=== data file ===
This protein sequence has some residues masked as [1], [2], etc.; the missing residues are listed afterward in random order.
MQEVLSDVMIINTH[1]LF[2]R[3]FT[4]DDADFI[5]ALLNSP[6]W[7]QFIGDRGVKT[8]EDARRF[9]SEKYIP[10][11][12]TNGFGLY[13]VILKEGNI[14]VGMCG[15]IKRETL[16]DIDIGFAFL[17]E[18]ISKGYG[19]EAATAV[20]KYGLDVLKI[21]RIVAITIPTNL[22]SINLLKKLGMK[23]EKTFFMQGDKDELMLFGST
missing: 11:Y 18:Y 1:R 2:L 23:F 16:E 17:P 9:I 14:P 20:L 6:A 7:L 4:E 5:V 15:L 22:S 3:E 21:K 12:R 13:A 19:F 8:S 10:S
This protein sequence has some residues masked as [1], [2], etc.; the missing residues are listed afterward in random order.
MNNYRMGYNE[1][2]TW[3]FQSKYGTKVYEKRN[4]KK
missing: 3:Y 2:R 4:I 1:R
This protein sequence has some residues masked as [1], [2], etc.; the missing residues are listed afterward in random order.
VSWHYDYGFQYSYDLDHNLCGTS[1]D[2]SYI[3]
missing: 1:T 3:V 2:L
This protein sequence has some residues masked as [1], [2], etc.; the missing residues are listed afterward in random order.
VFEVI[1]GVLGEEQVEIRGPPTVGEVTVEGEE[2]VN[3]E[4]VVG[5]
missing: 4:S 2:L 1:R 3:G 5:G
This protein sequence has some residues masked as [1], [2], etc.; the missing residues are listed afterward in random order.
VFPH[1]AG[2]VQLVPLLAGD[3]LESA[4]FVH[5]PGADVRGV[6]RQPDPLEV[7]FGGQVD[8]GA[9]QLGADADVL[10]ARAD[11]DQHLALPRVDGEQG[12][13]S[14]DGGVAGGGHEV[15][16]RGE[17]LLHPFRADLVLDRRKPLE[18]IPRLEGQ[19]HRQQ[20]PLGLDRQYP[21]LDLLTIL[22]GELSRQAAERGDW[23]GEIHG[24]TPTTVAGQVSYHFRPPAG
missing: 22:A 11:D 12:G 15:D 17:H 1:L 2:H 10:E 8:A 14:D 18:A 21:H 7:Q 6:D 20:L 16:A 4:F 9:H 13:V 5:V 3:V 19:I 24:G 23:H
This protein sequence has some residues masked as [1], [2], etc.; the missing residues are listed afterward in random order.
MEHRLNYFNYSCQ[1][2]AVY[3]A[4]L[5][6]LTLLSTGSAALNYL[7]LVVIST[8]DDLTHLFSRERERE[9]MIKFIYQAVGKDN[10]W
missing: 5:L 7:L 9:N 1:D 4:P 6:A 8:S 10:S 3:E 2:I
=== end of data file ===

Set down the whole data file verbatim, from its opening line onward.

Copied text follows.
This protein sequence has some residues masked as [1], [2], etc.; the missing residues are listed afterward in random order.
MQEVLSDVMIINTH[1]LF[2]R[3]FT[4]DDADFI[5]ALLNSP[6]W[7]QFIGDRGVKT[8]EDARRF[9]SEKYIP[10][11][12]TNGFGLY[13]VILKEGNI[14]VGMCG[15]IKRETL[16]DIDIGFAFL[17]E[18]ISKGYG[19]EAATAV[20]KYGLDVLKI[21]RIVAITIPTNL[22]SINLLKKLGMK[23]EKTFFMQGDKDELMLFGST
missing: 11:Y 18:Y 1:R 2:L 23:F 16:E 17:P 9:I 14:P 20:L 6:A 7:L 4:E 5:V 15:L 22:S 3:E 21:K 12:R 13:A 19:F 8:S 10:S
This protein sequence has some residues masked as [1], [2], etc.; the missing residues are listed afterward in random order.
MNNYRMGYNE[1][2]TW[3]FQSKYGTKVYEKRN[4]KK
missing: 3:Y 2:R 4:I 1:R
This protein sequence has some residues masked as [1], [2], etc.; the missing residues are listed afterward in random order.
VSWHYDYGFQYSYDLDHNLCGTS[1]D[2]SYI[3]
missing: 1:T 3:V 2:L
This protein sequence has some residues masked as [1], [2], etc.; the missing residues are listed afterward in random order.
VFEVI[1]GVLGEEQVEIRGPPTVGEVTVEGEE[2]VN[3]E[4]VVG[5]
missing: 4:S 2:L 1:R 3:G 5:G
This protein sequence has some residues masked as [1], [2], etc.; the missing residues are listed afterward in random order.
VFPH[1]AG[2]VQLVPLLAGD[3]LESA[4]FVH[5]PGADVRGV[6]RQPDPLEV[7]FGGQVD[8]GA[9]QLGADADVL[10]ARAD[11]DQHLALPRVDGEQG[12][13]S[14]DGGVAGGGHEV[15][16]RGE[17]LLHPFRADLVLDRRKPLE[18]IPRLEGQ[19]HRQQ[20]PLGLDRQYP[21]LDLLTIL[22]GELSRQAAERGDW[23]GEIHG[24]TPTTVAGQVSYHFRPPAG
missing: 22:A 11:D 12:G 15:D 17:H 1:L 2:H 10:E 8:A 14:D 18:A 21:H 7:Q 6:D 20:L 16:A 4:F 9:H 13:V 5:V 3:V 19:I 24:G 23:H
This protein sequence has some residues masked as [1], [2], etc.; the missing residues are listed afterward in random order.
MEHRLNYFNYSCQ[1][2]AVY[3]A[4]L[5][6]LTLLSTGSAALNYL[7]LVVIST[8]DDLTHLFSRERERE[9]MIKFIYQAVGKDN[10]W
missing: 5:L 7:L 9:N 1:D 4:P 6:A 8:S 10:S 3:E 2:I